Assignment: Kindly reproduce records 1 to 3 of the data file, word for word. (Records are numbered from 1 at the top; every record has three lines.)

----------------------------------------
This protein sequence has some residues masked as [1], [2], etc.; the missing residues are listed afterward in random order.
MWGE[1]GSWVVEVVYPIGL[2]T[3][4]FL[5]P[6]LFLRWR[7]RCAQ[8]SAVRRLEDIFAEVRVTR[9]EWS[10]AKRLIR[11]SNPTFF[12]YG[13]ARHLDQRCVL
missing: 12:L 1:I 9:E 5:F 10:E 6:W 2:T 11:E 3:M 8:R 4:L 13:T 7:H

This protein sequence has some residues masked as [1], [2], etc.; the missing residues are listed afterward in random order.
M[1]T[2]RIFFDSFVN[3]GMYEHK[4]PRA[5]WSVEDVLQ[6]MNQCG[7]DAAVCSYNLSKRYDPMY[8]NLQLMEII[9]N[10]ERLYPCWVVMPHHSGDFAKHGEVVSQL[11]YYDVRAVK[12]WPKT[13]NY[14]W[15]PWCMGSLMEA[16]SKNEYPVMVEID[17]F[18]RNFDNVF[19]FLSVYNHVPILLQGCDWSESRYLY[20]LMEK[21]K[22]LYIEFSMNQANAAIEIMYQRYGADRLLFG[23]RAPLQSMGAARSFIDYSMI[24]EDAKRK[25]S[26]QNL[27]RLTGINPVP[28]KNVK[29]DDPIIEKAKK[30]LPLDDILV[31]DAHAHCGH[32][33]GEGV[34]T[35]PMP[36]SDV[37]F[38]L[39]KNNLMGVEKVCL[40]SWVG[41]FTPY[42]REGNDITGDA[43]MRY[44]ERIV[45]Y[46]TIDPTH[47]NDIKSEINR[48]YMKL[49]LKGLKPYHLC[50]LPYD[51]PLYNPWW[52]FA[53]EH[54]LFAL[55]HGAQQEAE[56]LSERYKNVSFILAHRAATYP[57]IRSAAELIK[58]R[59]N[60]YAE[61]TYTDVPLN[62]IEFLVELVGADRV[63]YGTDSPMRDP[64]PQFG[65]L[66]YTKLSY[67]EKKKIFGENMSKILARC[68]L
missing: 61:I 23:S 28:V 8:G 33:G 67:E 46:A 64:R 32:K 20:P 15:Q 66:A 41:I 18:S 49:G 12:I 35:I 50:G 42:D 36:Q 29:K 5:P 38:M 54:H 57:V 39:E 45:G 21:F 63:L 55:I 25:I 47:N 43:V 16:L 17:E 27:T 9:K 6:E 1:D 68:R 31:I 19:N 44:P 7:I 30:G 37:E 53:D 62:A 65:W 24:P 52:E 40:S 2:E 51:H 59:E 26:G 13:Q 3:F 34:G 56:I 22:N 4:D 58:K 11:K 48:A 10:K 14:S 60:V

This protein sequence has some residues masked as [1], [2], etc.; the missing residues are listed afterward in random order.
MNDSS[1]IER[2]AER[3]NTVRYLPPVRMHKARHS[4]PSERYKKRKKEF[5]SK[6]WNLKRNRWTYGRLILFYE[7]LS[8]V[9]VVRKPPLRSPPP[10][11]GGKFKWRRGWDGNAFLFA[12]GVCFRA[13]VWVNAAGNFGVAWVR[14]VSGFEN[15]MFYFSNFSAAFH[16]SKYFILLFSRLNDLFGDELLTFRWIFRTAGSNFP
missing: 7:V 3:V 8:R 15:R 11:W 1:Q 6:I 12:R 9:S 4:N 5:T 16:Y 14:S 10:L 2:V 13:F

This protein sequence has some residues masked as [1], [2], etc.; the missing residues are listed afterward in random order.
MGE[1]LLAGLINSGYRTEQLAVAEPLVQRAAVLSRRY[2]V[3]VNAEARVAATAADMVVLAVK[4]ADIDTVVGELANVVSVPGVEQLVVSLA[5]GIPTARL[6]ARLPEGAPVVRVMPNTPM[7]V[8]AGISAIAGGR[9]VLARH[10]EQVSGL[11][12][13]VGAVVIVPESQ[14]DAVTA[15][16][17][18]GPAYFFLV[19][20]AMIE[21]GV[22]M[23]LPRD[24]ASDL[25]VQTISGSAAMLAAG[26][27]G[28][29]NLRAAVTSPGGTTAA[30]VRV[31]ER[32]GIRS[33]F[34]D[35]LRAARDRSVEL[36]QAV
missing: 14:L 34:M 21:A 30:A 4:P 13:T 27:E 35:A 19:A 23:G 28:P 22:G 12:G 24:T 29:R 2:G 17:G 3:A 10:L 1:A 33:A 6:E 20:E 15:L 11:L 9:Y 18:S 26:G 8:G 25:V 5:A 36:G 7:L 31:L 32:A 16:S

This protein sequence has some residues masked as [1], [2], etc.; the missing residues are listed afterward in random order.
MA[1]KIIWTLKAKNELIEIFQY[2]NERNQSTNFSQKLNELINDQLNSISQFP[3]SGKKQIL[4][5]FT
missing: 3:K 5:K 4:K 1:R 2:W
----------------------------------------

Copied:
This protein sequence has some residues masked as [1], [2], etc.; the missing residues are listed afterward in random order.
MWGE[1]GSWVVEVVYPIGL[2]T[3][4]FL[5]P[6]LFLRWR[7]RCAQ[8]SAVRRLEDIFAEVRVTR[9]EWS[10]AKRLIR[11]SNPTFF[12]YG[13]ARHLDQRCVL
missing: 12:L 1:I 9:E 5:F 10:E 6:W 2:T 11:E 3:M 8:R 4:L 13:T 7:H

This protein sequence has some residues masked as [1], [2], etc.; the missing residues are listed afterward in random order.
M[1]T[2]RIFFDSFVN[3]GMYEHK[4]PRA[5]WSVEDVLQ[6]MNQCG[7]DAAVCSYNLSKRYDPMY[8]NLQLMEII[9]N[10]ERLYPCWVVMPHHSGDFAKHGEVVSQL[11]YYDVRAVK[12]WPKT[13]NY[14]W[15]PWCMGSLMEA[16]SKNEYPVMVEID[17]F[18]RNFDNVF[19]FLSVYNHVPILLQGCDWSESRYLY[20]LMEK[21]K[22]LYIEFSMNQANAAIEIMYQRYGADRLLFG[23]RAPLQSMGAARSFIDYSMI[24]EDAKRK[25]S[26]QNL[27]RLTGINPVP[28]KNVK[29]DDPIIEKAKK[30]LPLDDILV[31]DAHAHCGH[32][33]GEGV[34]T[35]PMP[36]SDV[37]F[38]L[39]KNNLMGVEKVCL[40]SWVG[41]FTPY[42]REGNDITGDA[43]MRY[44]ERIV[45]Y[46]TIDPTH[47]NDIKSEINR[48]YMKL[49]LKGLKPYHLC[50]LPYD[51]PLYNPWW[52]FA[53]EH[54]LFAL[55]HGAQQEAE[56]LSERYKNVSFILAHRAATYP[57]IRSAAELIK[58]R[59]N[60]YAE[61]TYTDVPLN[62]IEFLVELVGADRV[63]YGTDSPMRDP[64]PQFG[65]L[66]YTKLSY[67]EKKKIFGENMSKILARC[68]L
missing: 61:I 23:S 28:V 8:G 33:G 67:E 46:A 64:R 32:K 20:P 15:Q 66:A 41:I 18:S 49:G 12:I 35:I 50:G 42:D 36:Q 29:K 5:P 38:M 54:H 57:V 39:E 45:G 21:F 63:L 55:I 25:I 47:N 43:V 16:L 17:E 27:T 9:K 6:E 1:D 68:R 31:I 19:N 44:P 7:I 30:G 37:E 53:D 62:A 65:W 24:P 52:E 40:S 2:E 51:H 59:E 26:G 13:Q 3:F 34:G 56:I 22:N 4:D 58:K 11:K 48:A 10:K 14:S 60:V

This protein sequence has some residues masked as [1], [2], etc.; the missing residues are listed afterward in random order.
MNDSS[1]IER[2]AER[3]NTVRYLPPVRMHKARHS[4]PSERYKKRKKEF[5]SK[6]WNLKRNRWTYGRLILFYE[7]LS[8]V[9]VVRKPPLRSPPP[10][11]GGKFKWRRGWDGNAFLFA[12]GVCFRA[13]VWVNAAGNFGVAWVR[14]VSGFEN[15]MFYFSNFSAAFH[16]SKYFILLFSRLNDLFGDELLTFRWIFRTAGSNFP
missing: 7:V 3:V 8:R 15:R 11:W 1:Q 6:I 12:R 9:S 4:N 5:T 16:Y 14:S 10:L 2:V 13:F